The Faces of Potty Training
I’ve posted about potty training in the past. My son turned 3 this past summer, and potty training is still an ongoing process. There isn’t a set list of what I love and what I hate when it comes to this tedious task. There are only a handful of aspects that make it a struggle, because the benefit of finally having a toddler go to the bathroom outweighs it all. The benefit may be huge, because it’s a life skill, but that also makes the entire process so stressful.
I have read books, articles, and every tip that is out there when it comes to potty training. We started when my son turned 2, but after visiting with his doctor, we realized that he just wasn’t ready. I have family that tried forcing their kid, and it was a horrible year for them. I didn’t want to put my son through the mess that I watched unfold. It’s so easy to be stressed out, so I wanted to go about it with strategy. I started by asking my mommy friends and reading posts on Pinterest. I went though so much reading material, including pamphlets from the doctor. I really wanted to be prepared if one method didn’t work, so I could move on to the next method.
I wanted him to be ready before we actively started trying. I continued to encourage, but he didn’t start talking about it or showing readiness signs until he was 3. Now, we are in the thick of it. He has maybe 2-4 accidents a day on our rough days. He holds it at night and very rarely wets the bed. The biggest issue we have is pooping. I am well aware that going number 2 can be more difficult for little ones. My son likes to hid and squat. If I catch him, he gets super embarrassed and upset, so we just keep encouraging and going through the motions.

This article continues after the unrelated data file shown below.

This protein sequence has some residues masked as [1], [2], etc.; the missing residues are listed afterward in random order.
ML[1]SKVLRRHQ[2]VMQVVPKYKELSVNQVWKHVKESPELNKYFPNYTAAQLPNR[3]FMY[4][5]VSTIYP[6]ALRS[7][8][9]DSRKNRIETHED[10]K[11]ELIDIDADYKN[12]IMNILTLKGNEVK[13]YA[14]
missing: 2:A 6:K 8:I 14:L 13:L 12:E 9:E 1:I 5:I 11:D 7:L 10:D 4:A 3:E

Methods and Strategies We’ve Tried
- Multiple Toilets- We bought an insert and stool for the regular toilet, and we bought a little potty that could be moved wherever. He hates the smaller one. He thinks it’s too germy even though he’s watched me scrub it multiple times.
- Training in 3, days– I read a few posts on Pinterest about how toddlers were being trained in a weekend. I followed every step. It did not work.